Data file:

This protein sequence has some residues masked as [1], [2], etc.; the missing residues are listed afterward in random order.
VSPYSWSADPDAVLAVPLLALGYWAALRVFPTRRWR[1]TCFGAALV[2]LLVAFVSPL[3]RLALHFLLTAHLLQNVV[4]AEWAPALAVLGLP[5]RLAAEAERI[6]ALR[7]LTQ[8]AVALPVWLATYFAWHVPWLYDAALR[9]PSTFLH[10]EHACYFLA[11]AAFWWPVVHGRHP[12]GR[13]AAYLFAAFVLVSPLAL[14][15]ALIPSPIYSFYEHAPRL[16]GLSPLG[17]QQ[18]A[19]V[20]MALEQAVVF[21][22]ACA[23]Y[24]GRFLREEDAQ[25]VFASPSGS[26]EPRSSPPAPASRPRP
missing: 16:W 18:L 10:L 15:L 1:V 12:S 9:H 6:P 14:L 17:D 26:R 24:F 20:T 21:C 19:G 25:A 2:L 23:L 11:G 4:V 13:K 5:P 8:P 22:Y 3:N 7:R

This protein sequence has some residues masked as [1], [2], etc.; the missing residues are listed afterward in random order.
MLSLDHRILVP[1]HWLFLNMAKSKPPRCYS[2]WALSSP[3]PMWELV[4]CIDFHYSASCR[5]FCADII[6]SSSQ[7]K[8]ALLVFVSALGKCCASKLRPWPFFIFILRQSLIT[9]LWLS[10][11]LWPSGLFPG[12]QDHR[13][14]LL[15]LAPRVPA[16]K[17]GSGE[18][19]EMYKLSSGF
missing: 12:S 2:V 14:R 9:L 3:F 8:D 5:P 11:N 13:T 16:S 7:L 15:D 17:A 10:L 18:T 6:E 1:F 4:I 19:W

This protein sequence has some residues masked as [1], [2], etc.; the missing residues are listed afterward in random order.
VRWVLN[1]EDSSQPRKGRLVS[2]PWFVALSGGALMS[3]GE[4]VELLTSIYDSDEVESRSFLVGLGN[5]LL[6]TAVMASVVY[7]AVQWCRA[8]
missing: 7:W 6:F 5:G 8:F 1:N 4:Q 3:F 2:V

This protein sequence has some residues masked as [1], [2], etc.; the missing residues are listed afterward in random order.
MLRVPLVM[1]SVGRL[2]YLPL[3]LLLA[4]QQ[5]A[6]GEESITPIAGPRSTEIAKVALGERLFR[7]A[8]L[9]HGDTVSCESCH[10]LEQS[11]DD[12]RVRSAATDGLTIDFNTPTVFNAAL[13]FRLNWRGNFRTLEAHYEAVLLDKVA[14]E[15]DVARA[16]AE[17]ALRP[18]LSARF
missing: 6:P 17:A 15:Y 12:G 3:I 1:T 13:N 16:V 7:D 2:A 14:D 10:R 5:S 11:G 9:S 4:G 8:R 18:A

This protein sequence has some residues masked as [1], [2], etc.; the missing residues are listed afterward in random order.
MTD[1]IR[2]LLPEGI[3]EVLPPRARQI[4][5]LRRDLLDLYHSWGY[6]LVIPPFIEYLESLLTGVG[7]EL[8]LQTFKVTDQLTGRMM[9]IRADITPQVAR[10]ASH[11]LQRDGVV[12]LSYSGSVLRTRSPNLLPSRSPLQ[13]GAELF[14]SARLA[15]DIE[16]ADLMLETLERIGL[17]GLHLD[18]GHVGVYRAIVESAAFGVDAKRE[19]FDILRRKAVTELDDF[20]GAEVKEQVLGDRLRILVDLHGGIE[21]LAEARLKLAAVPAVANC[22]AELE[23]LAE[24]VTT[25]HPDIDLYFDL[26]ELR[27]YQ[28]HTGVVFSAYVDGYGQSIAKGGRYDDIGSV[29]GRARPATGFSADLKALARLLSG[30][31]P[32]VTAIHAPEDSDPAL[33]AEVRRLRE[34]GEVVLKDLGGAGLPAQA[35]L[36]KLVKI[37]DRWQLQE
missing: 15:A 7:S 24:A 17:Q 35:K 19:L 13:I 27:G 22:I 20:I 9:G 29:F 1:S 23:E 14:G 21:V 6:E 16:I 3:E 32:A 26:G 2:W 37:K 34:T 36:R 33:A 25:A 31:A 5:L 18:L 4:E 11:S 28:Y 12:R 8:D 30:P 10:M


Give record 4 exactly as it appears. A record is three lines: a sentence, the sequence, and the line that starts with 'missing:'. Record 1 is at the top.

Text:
This protein sequence has some residues masked as [1], [2], etc.; the missing residues are listed afterward in random order.
MLRVPLVM[1]SVGRL[2]YLPL[3]LLLA[4]QQ[5]A[6]GEESITPIAGPRSTEIAKVALGERLFR[7]A[8]L[9]HGDTVSCESCH[10]LEQS[11]DD[12]RVRSAATDGLTIDFNTPTVFNAAL[13]FRLNWRGNFRTLEAHYEAVLLDKVA[14]E[15]DVARA[16]AE[17]ALRP[18]LSARF
missing: 6:P 17:A 15:Y 12:G 3:I 1:T 13:N 16:V 7:D 2:A 14:D 10:R 5:S 11:G 9:S 4:G 8:R 18:A